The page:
In Yakuza 6, Kazuma Kiryu will find out exactly how much people are willing to sacrifice for family -- be those ties through blood or bond -- when he investigates a series of shadowy events that involve the ones he holds closest to his heart. Fresh out of a three-year prison sentence, an older and weathered Kiryu comes to find out that his surrogate daughter, Haruka, has gone missing from the orphanage he looks after. The trail leads him to his old stomping grounds in Kamurocho, where he discovers that she has been struck by a car and now lies in a coma.
To make matters worse, Kiryu learns that Haruka now has a son that he must look after. With baby in hand, Kiryu journeys to the seaside town of Onomichi, Hiroshima to unravel the truth about Haruka, her son, and a sinister secret that the Hiroshima yakuza are harbouring. From the unparalleled realism of the new setting of Onomichi, a beautiful, sleepy port town in Hiroshima Prefecture, to the latest evolution of Kamurocho, the biggest red-light district in Tokyo, Yakuza 6 is the ultimate iteration the game's blend of gritty crime story, hyper-explosive combat, and all the vices and distractions those locales have to offer.
Yakuza 6 offers one of the finest, most realized crime stories of the medium. It also marks the conclusion of Kiryu Kazuma’s story, granting him an ending befitting such a well-rounded character. And the best part is that you don’t have to be a Yakuza expert to appreciate how it all ends.
Yakuza 6: The Song of Life tells a truly gripping tale – a story that blows most games out of the water. Combine that with a refined combat system and a new engine capable of making the game's world feel more alive than ever, and you've got a stellar Yakuza title. Although the experience does feel a little stunted in places outside of the main plot, this is still a fitting final chapter. Yakuza 6 is a gloriously dramatic send off for one of the greatest characters in modern gaming.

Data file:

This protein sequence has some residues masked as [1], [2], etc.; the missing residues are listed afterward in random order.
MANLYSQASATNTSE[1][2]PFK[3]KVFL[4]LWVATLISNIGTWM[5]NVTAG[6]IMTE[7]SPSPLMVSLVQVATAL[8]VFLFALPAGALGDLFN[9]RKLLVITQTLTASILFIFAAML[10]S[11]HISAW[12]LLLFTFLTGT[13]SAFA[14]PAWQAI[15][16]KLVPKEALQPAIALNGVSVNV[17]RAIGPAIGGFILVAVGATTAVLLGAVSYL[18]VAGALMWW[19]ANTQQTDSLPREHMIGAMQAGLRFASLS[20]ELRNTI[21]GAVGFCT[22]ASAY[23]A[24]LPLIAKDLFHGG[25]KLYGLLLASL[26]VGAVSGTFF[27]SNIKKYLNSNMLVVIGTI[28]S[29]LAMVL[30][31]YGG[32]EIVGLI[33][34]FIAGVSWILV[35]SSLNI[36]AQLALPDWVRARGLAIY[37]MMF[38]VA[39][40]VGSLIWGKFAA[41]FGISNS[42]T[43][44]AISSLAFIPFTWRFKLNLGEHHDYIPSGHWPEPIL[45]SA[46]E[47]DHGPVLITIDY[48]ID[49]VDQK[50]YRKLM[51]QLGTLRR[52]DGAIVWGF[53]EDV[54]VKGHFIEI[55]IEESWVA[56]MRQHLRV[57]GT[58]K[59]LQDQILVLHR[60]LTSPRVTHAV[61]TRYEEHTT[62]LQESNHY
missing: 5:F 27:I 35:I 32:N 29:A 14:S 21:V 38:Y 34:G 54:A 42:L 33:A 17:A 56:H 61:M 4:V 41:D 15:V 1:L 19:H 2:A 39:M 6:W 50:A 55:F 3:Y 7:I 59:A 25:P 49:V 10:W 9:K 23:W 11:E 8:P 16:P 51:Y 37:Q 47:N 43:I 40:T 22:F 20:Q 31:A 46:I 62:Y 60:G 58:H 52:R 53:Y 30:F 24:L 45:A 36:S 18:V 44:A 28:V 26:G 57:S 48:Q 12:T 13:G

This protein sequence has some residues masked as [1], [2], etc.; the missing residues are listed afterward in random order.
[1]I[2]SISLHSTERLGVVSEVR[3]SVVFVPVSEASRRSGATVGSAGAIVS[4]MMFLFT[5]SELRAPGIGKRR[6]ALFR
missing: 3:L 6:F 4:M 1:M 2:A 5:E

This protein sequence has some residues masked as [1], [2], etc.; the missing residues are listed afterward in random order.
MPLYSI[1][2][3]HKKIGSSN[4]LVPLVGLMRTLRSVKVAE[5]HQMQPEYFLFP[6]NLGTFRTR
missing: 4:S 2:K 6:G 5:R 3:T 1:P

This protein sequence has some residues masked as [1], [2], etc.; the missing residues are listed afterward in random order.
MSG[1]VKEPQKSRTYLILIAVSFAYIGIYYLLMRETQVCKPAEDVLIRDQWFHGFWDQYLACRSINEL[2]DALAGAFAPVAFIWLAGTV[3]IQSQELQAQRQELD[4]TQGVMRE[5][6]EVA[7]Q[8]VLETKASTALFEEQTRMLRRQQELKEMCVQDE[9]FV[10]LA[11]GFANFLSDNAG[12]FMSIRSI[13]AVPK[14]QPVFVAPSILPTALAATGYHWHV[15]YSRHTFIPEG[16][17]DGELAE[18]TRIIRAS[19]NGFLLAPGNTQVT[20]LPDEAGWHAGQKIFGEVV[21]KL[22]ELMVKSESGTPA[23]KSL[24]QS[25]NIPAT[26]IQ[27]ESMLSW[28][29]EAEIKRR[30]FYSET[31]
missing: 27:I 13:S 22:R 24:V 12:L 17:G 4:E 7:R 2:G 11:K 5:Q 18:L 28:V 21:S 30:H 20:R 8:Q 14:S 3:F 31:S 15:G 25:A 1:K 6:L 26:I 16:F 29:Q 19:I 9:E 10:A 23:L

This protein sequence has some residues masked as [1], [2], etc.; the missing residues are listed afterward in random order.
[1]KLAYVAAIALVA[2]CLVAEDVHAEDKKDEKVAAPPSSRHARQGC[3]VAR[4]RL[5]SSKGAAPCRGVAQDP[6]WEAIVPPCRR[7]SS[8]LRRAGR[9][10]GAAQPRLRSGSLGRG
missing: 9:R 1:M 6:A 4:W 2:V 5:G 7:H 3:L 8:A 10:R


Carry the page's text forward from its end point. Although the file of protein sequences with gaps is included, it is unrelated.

After 13 years SEGA brings us the final chapter of the Yakuza series. Albeit it doesn't offer many new things than change drastically its established formula and its world maps and activities feel a little bit reduced when compared to the previous entries, Yakuza 6 is an awesome game with fantastic visuals and a great and deep narrative that concludes the story of Kazuma Kiryu in a terrific way.
Yakuza 6 succeeds because its core story is so compelling. Every seemingly disconnected part serves a purpose: Without fights, it’d just be a movie; without cutscenes, it’d just be a series of contextless fights; without exploration, it’d be an on-rails punching simulator. All of those unexpected pieces and the (oh-so-long) cutscenes interact to make an equal parts story- and punching-driven game that is heart-wrenching. This is so much more than that game about a crime guy that I had expected.
A fitting end for the tale of Kazuma Kiryu. With so much to see and do on top of an engrossing crime drama, it's well worth the trip. [Apr 2018, p.77]
The Dragon Engine is certainly a welcome upgrade, creating a gorgeous Karumocho and Onomichi. But this visual change does not come without sacrifices, which can be seen in the other aspects of the game, equally or more important: combat, exploration and secondary content.
Yakuza 6‘s thematic consistency is impressive, though the game scarcely gives women the space to be more than props or damsels or to speak up when they’re shamed for having lives outside the constraints of possessive men. The game wants to be about parents in general, but in a series steeped in the kind of male bravado where expensive suits are cast off in one swift motion to reveal extravagant back tattoos, it’s mostly just about fathers.